Nautical-Themed Sugar & Shortbread Cookies {using fondant and royal icing}


Justin and I had a cruise ship-themed birthday party to attend last weekend, so I thought it would be fun to bake some creative and colorful nautical-themed cookies. I decided on baking both shortbread and sugar cookies for some variety.

Don’t be intimidated by the amount of steps in this tutorial – it looks like a lot of work at first, but it’s really easy if you break it up over a couple of days (the fondant shapes need to sit overnight to harden), and it’s really a lot of fun!

Step 1: Color Your Fondant…Which Is Like Playdough for Bakers!

Mix icing coloring into your fondant in separate bowls to create at least two different colors. For these particular cookies, I used one small bowl of white (plain) fondant, one small bowl of red fondant, and one small bowl of blue fondant.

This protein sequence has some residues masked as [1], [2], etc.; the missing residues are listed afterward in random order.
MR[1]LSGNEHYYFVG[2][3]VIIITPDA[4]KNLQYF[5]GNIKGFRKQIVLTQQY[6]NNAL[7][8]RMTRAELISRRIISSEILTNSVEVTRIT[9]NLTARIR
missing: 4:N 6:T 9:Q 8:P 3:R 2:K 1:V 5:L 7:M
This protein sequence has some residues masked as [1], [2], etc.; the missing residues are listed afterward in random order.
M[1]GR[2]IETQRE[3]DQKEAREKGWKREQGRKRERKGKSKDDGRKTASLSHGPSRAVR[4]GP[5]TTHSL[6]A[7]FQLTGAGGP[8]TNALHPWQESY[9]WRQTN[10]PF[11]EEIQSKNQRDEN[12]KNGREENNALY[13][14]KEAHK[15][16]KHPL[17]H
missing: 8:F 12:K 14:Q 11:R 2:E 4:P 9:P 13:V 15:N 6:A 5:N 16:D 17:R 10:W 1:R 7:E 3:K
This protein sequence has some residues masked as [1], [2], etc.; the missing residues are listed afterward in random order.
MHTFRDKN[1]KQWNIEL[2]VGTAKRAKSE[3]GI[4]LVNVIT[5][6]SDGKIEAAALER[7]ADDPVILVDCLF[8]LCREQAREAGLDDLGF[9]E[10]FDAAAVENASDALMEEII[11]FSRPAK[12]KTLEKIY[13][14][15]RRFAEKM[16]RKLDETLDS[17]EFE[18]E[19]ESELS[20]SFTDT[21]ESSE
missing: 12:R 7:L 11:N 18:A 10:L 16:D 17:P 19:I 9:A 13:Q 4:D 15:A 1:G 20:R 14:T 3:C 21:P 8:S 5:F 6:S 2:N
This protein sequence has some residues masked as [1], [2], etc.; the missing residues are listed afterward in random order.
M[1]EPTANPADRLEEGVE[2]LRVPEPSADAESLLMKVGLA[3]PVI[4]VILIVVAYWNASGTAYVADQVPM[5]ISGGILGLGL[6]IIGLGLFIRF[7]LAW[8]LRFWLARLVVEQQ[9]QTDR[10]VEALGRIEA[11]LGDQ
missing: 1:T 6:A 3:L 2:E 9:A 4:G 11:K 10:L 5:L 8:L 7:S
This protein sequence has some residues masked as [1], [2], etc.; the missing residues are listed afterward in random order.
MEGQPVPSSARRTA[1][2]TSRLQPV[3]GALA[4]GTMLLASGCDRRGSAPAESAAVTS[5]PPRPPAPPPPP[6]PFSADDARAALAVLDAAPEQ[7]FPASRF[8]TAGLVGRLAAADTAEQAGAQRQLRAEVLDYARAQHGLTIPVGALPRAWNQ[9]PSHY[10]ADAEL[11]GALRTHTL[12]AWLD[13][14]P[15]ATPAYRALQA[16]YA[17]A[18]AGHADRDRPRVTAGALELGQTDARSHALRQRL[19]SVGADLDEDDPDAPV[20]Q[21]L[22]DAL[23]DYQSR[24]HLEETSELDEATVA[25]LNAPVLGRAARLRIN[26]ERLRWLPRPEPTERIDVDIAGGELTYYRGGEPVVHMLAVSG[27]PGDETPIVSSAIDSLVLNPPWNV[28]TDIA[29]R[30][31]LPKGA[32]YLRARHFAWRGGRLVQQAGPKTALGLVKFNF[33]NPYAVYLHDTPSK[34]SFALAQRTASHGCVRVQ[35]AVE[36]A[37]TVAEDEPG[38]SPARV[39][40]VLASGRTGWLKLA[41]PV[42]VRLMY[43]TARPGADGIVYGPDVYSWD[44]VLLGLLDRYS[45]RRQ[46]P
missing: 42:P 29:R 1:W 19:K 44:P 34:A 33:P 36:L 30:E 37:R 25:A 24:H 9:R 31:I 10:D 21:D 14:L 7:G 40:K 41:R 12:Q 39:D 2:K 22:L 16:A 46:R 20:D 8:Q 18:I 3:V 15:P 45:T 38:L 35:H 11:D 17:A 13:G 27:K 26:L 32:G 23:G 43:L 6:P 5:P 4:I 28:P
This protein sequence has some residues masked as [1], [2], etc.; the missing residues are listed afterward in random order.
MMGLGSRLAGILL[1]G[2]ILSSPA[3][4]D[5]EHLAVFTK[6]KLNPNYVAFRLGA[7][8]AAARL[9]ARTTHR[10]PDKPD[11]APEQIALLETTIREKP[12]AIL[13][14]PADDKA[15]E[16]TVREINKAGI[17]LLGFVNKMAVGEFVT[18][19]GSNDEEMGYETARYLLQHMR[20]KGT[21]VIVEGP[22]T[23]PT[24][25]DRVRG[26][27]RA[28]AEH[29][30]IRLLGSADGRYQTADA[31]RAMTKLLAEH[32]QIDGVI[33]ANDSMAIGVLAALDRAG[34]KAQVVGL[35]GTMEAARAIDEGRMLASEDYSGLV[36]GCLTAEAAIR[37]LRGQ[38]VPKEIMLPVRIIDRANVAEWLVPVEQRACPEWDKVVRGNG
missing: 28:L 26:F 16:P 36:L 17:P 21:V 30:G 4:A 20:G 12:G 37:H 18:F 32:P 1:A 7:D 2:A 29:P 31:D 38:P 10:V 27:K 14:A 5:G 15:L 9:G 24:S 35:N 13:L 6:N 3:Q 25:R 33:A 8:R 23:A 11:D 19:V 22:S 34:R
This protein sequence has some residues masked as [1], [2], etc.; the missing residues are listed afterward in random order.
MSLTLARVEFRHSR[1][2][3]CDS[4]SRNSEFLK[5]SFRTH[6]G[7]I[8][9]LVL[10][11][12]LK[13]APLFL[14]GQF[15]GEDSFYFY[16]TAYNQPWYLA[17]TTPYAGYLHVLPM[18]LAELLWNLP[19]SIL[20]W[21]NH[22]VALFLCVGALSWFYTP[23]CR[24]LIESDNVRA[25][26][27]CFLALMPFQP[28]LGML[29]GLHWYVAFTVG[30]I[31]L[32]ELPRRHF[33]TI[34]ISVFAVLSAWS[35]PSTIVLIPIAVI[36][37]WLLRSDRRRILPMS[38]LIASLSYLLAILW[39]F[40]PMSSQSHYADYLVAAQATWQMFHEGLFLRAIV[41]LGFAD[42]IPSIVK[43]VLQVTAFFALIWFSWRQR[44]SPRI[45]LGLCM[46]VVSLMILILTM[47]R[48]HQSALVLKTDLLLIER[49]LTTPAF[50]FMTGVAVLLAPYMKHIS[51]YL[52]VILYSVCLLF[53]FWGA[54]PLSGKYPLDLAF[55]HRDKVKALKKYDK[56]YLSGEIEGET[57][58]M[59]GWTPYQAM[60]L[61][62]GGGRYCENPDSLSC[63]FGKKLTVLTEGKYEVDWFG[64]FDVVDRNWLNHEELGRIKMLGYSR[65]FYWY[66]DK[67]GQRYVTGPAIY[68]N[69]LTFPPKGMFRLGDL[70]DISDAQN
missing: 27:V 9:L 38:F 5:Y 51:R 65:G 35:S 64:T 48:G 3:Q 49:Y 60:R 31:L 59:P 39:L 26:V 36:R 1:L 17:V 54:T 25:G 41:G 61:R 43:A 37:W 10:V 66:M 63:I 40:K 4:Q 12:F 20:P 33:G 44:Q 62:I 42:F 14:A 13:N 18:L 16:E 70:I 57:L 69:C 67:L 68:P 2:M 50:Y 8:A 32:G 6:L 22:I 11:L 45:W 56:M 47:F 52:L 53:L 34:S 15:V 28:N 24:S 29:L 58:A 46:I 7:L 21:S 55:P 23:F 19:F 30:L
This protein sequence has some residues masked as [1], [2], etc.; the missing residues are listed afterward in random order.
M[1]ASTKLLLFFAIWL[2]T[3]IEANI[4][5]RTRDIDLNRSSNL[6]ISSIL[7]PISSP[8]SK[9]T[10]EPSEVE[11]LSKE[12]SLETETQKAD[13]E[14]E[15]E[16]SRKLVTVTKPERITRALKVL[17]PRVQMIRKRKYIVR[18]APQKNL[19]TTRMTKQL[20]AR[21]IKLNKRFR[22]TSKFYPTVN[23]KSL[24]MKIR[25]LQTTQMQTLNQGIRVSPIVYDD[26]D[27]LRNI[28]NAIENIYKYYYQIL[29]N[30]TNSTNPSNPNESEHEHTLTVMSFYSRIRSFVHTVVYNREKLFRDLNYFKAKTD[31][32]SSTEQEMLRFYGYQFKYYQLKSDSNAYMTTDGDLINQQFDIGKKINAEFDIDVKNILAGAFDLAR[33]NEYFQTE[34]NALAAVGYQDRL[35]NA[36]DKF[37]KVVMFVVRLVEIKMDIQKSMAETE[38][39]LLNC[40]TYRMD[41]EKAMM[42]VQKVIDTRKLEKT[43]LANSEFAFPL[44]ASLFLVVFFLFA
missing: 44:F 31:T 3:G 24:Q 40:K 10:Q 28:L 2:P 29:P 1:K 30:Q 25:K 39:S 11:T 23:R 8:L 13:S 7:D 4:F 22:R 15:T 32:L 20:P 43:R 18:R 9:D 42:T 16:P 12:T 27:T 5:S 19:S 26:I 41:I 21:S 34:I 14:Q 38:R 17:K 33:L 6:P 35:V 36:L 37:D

Tip: Only add a very small amount of icing coloring at a time to fondant before kneading together to blend (use a toothpick dipped in coloring). The blue color came together easily, but the red took about 5 repetitions of a few drops of coloring before I was able to achieve the bright, vivid red color that I wanted.

Tip: If you’re worried about getting coloring on your hands as you knead the fondant, cover them with gloves.

Tip: Fondant may begin to turn sticky as the heat from your hands warms it up. When this happened, I placed fondant in the fridge for 5 or 10 minutes until it was firm again.

Step 2: Create Your Beautiful Fondant Works of Art